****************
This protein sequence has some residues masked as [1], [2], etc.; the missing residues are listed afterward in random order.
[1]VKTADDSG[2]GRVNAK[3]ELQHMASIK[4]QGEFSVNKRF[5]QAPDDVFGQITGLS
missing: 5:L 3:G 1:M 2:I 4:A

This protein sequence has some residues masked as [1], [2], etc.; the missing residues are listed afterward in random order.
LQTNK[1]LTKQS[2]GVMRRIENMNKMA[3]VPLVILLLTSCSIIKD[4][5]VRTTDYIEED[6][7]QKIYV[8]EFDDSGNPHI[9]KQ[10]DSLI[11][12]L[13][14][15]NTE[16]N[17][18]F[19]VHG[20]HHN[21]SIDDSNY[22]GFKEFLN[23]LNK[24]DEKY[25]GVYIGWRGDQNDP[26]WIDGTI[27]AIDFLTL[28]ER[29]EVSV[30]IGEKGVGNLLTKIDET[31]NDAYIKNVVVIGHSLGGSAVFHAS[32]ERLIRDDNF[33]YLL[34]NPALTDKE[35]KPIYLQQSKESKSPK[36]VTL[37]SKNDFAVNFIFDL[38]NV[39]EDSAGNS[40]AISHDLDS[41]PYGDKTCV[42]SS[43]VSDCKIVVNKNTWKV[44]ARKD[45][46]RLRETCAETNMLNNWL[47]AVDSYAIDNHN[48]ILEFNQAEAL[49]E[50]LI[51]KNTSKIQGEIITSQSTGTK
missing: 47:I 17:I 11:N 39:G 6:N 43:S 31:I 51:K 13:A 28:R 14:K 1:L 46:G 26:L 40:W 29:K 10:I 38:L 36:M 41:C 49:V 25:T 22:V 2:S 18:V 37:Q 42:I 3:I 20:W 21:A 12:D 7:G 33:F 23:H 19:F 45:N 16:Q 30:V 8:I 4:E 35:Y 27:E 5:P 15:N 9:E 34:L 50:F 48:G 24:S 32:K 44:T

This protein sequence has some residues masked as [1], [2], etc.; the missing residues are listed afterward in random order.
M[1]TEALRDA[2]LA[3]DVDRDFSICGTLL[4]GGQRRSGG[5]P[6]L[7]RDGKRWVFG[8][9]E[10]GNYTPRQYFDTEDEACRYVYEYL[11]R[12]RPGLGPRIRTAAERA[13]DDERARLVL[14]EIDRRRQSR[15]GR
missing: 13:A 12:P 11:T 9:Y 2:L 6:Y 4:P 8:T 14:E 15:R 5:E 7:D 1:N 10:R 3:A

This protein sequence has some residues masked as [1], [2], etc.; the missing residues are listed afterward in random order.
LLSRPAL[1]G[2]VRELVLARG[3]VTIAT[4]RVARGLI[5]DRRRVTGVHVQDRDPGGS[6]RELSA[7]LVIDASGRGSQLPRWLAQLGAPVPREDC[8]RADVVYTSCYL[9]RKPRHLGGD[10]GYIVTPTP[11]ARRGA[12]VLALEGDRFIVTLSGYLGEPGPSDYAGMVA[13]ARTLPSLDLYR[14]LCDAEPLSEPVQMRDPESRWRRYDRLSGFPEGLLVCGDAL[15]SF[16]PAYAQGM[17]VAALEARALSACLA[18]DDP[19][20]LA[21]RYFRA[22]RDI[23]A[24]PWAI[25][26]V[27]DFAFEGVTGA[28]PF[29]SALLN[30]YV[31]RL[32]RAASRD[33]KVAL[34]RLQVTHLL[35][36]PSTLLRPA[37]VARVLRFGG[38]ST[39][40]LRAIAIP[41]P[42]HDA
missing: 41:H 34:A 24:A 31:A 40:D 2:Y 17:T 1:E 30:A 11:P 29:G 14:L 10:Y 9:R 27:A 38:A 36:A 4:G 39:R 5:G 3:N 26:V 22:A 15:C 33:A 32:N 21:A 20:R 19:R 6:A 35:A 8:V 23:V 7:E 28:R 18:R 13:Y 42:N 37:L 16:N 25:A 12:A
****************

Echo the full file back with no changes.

This protein sequence has some residues masked as [1], [2], etc.; the missing residues are listed afterward in random order.
[1]VKTADDSG[2]GRVNAK[3]ELQHMASIK[4]QGEFSVNKRF[5]QAPDDVFGQITGLS
missing: 5:L 3:G 1:M 2:I 4:A

This protein sequence has some residues masked as [1], [2], etc.; the missing residues are listed afterward in random order.
LQTNK[1]LTKQS[2]GVMRRIENMNKMA[3]VPLVILLLTSCSIIKD[4][5]VRTTDYIEED[6][7]QKIYV[8]EFDDSGNPHI[9]KQ[10]DSLI[11][12]L[13][14][15]NTE[16]N[17][18]F[19]VHG[20]HHN[21]SIDDSNY[22]GFKEFLN[23]LNK[24]DEKY[25]GVYIGWRGDQNDP[26]WIDGTI[27]AIDFLTL[28]ER[29]EVSV[30]IGEKGVGNLLTKIDET[31]NDAYIKNVVVIGHSLGGSAVFHAS[32]ERLIRDDNF[33]YLL[34]NPALTDKE[35]KPIYLQQSKESKSPK[36]VTL[37]SKNDFAVNFIFDL[38]NV[39]EDSAGNS[40]AISHDLDS[41]PYGDKTCV[42]SS[43]VSDCKIVVNKNTWKV[44]ARKD[45][46]RLRETCAETNMLNNWL[47]AVDSYAIDNHN[48]ILEFNQAEAL[49]E[50]LI[51]KNTSKIQGEIITSQSTGTK
missing: 47:I 17:I 11:N 39:G 6:N 43:S 31:I 51:K 13:A 28:R 14:K 1:L 46:G 26:L 40:W 29:K 10:I 38:L 36:M 41:C 49:V 25:T 22:V 2:S 18:V 37:Q 42:I 3:I 20:W 21:A 12:D 7:G 33:F 23:H 19:F 45:N 16:Q 30:V 8:I 4:E 35:Y 27:E 5:P 15:N 9:E 34:L 50:F 48:G 24:S 32:K 44:T

This protein sequence has some residues masked as [1], [2], etc.; the missing residues are listed afterward in random order.
M[1]TEALRDA[2]LA[3]DVDRDFSICGTLL[4]GGQRRSGG[5]P[6]L[7]RDGKRWVFG[8][9]E[10]GNYTPRQYFDTEDEACRYVYEYL[11]R[12]RPGLGPRIRTAAERA[13]DDERARLVL[14]EIDRRRQSR[15]GR
missing: 13:A 12:P 11:T 9:Y 2:L 6:Y 4:P 8:T 14:E 15:R 5:E 7:D 1:N 10:R 3:A

This protein sequence has some residues masked as [1], [2], etc.; the missing residues are listed afterward in random order.
LLSRPAL[1]G[2]VRELVLARG[3]VTIAT[4]RVARGLI[5]DRRRVTGVHVQDRDPGGS[6]RELSA[7]LVIDASGRGSQLPRWLAQLGAPVPREDC[8]RADVVYTSCYL[9]RKPRHLGGD[10]GYIVTPTP[11]ARRGA[12]VLALEGDRFIVTLSGYLGEPGPSDYAGMVA[13]ARTLPSLDLYR[14]LCDAEPLSEPVQMRDPESRWRRYDRLSGFPEGLLVCGDAL[15]SF[16]PAYAQGM[17]VAALEARALSACLA[18]DDP[19][20]LA[21]RYFRA[22]RDI[23]A[24]PWAI[25][26]V[27]DFAFEGVTGA[28]PF[29]SALLN[30]YV[31]RL[32]RAASRD[33]KVAL[34]RLQVTHLL[35][36]PSTLLRPA[37]VARVLRFGG[38]ST[39][40]LRAIAIP[41]P[42]HDA
missing: 41:H 34:A 24:A 31:A 40:D 2:Y 17:T 1:E 30:A 11:P 29:G 14:L 10:Y 9:R 27:A 38:A 36:A 4:G 39:R 5:G 3:N 26:V 22:A 15:C 33:A 32:N 21:A 20:R 19:R 6:A 35:A 8:V 23:V 7:E 28:R 18:R 13:Y 42:N 37:L 16:N 25:A 12:A